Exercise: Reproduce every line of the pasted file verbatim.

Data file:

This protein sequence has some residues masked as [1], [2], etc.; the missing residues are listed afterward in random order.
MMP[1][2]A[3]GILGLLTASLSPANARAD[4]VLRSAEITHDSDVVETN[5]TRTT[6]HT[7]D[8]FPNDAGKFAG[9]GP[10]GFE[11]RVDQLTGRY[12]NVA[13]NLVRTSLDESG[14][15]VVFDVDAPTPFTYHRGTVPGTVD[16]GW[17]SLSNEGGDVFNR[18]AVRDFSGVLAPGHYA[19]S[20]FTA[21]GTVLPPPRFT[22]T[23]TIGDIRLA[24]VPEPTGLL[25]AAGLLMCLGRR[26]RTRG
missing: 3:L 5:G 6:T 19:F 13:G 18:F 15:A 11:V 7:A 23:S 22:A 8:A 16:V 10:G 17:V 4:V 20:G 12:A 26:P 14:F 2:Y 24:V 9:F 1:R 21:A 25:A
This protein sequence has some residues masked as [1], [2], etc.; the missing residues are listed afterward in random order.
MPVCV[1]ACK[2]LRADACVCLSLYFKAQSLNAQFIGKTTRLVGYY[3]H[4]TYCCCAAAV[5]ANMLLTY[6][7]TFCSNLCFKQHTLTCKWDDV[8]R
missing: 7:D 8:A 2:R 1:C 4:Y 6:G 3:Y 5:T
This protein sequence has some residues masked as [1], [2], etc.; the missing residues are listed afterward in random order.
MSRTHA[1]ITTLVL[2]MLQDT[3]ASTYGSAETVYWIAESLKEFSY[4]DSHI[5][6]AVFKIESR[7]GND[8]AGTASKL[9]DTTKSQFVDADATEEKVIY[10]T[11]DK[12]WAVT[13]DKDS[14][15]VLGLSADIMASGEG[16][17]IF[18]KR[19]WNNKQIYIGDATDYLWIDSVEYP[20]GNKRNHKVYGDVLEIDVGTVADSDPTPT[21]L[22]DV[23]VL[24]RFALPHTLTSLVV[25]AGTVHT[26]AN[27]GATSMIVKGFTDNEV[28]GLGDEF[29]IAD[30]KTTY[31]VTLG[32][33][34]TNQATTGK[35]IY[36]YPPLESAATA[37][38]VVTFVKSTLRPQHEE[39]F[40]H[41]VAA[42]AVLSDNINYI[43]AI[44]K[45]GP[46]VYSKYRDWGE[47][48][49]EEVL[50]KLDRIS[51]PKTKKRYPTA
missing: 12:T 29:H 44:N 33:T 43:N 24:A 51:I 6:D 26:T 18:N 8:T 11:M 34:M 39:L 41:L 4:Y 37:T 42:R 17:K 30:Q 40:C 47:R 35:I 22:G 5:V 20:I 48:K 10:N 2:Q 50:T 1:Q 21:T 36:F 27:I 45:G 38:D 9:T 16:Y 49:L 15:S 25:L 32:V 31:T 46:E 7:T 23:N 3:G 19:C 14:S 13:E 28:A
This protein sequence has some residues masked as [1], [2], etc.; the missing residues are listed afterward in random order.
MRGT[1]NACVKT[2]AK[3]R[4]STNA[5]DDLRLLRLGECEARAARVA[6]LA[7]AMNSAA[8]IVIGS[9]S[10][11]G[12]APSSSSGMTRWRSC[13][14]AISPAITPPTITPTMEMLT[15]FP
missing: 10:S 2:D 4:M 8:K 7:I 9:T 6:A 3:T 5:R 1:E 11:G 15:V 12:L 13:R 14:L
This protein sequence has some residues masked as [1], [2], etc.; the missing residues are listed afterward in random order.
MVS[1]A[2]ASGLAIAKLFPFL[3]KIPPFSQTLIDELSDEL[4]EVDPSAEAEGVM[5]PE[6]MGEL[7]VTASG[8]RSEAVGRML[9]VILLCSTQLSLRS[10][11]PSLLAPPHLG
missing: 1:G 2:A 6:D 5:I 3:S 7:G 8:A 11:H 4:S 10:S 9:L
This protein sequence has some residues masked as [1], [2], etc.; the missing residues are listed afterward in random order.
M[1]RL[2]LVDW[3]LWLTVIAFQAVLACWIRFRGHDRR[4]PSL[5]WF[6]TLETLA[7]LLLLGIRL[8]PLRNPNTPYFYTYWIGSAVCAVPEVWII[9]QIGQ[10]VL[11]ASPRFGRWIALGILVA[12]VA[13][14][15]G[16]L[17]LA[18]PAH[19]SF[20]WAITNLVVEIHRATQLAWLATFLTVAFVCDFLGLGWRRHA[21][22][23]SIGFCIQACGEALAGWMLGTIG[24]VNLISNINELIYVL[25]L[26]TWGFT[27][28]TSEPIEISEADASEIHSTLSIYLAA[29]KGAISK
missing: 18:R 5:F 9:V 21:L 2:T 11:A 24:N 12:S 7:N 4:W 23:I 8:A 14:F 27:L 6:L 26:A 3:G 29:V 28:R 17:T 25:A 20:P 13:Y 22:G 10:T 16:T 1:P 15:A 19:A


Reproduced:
This protein sequence has some residues masked as [1], [2], etc.; the missing residues are listed afterward in random order.
MMP[1][2]A[3]GILGLLTASLSPANARAD[4]VLRSAEITHDSDVVETN[5]TRTT[6]HT[7]D[8]FPNDAGKFAG[9]GP[10]GFE[11]RVDQLTGRY[12]NVA[13]NLVRTSLDESG[14][15]VVFDVDAPTPFTYHRGTVPGTVD[16]GW[17]SLSNEGGDVFNR[18]AVRDFSGVLAPGHYA[19]S[20]FTA[21]GTVLPPPRFT[22]T[23]TIGDIRLA[24]VPEPTGLL[25]AAGLLMCLGRR[26]RTRG
missing: 3:L 5:G 6:T 19:F 13:G 18:F 15:A 11:V 7:A 23:S 22:A 8:A 16:V 10:G 17:V 4:V 20:G 12:A 26:P 14:F 2:Y 24:V 9:F 1:R 21:A 25:A
This protein sequence has some residues masked as [1], [2], etc.; the missing residues are listed afterward in random order.
MPVCV[1]ACK[2]LRADACVCLSLYFKAQSLNAQFIGKTTRLVGYY[3]H[4]TYCCCAAAV[5]ANMLLTY[6][7]TFCSNLCFKQHTLTCKWDDV[8]R
missing: 7:D 8:A 2:R 1:C 4:Y 6:G 3:Y 5:T
This protein sequence has some residues masked as [1], [2], etc.; the missing residues are listed afterward in random order.
MSRTHA[1]ITTLVL[2]MLQDT[3]ASTYGSAETVYWIAESLKEFSY[4]DSHI[5][6]AVFKIESR[7]GND[8]AGTASKL[9]DTTKSQFVDADATEEKVIY[10]T[11]DK[12]WAVT[13]DKDS[14][15]VLGLSADIMASGEG[16][17]IF[18]KR[19]WNNKQIYIGDATDYLWIDSVEYP[20]GNKRNHKVYGDVLEIDVGTVADSDPTPT[21]L[22]DV[23]VL[24]RFALPHTLTSLVV[25]AGTVHT[26]AN[27]GATSMIVKGFTDNEV[28]GLGDEF[29]IAD[30]KTTY[31]VTLG[32][33][34]TNQATTGK[35]IY[36]YPPLESAATA[37][38]VVTFVKSTLRPQHEE[39]F[40]H[41]VAA[42]AVLSDNINYI[43]AI[44]K[45]GP[46]VYSKYRDWGE[47][48][49]EEVL[50]KLDRIS[51]PKTKKRYPTA
missing: 12:T 29:H 44:N 33:T 43:N 24:A 51:I 6:D 26:T 18:N 8:T 11:M 34:M 39:L 41:L 4:Y 37:T 42:R 17:K 30:Q 40:C 47:R 35:I 22:G 5:V 20:I 48:K 10:N 2:Q 50:T 1:Q 21:T 36:F 27:I 45:G 38:D 9:T 16:Y 49:L 15:S 25:L 32:V 31:T 46:E 7:T 23:N 3:G 19:C 14:S 13:E 28:A
This protein sequence has some residues masked as [1], [2], etc.; the missing residues are listed afterward in random order.
MRGT[1]NACVKT[2]AK[3]R[4]STNA[5]DDLRLLRLGECEARAARVA[6]LA[7]AMNSAA[8]IVIGS[9]S[10][11]G[12]APSSSSGMTRWRSC[13][14]AISPAITPPTITPTMEMLT[15]FP
missing: 10:S 2:D 4:M 8:K 7:I 9:T 6:A 3:T 5:R 1:E 11:G 15:V 12:L 13:R 14:L
This protein sequence has some residues masked as [1], [2], etc.; the missing residues are listed afterward in random order.
MVS[1]A[2]ASGLAIAKLFPFL[3]KIPPFSQTLIDELSDEL[4]EVDPSAEAEGVM[5]PE[6]MGEL[7]VTASG[8]RSEAVGRML[9]VILLCSTQLSLRS[10][11]PSLLAPPHLG
missing: 1:G 2:A 6:D 5:I 3:S 7:G 8:A 11:H 4:S 10:S 9:L
This protein sequence has some residues masked as [1], [2], etc.; the missing residues are listed afterward in random order.
M[1]RL[2]LVDW[3]LWLTVIAFQAVLACWIRFRGHDRR[4]PSL[5]WF[6]TLETLA[7]LLLLGIRL[8]PLRNPNTPYFYTYWIGSAVCAVPEVWII[9]QIGQ[10]VL[11]ASPRFGRWIALGILVA[12]VA[13][14][15]G[16]L[17]LA[18]PAH[19]SF[20]WAITNLVVEIHRATQLAWLATFLTVAFVCDFLGLGWRRHA[21][22][23]SIGFCIQACGEALAGWMLGTIG[24]VNLISNINELIYVL[25]L[26]TWGFT[27][28]TSEPIEISEADASEIHSTLSIYLAA[29]KGAISK
missing: 18:R 5:F 9:V 21:L 2:T 11:A 24:N 12:S 7:N 4:W 23:I 8:A 14:F 27:L 6:L 26:A 3:G 29:V 28:R 17:T 25:A 20:P 13:Y 22:G 10:T 16:T 1:P 15:A 19:A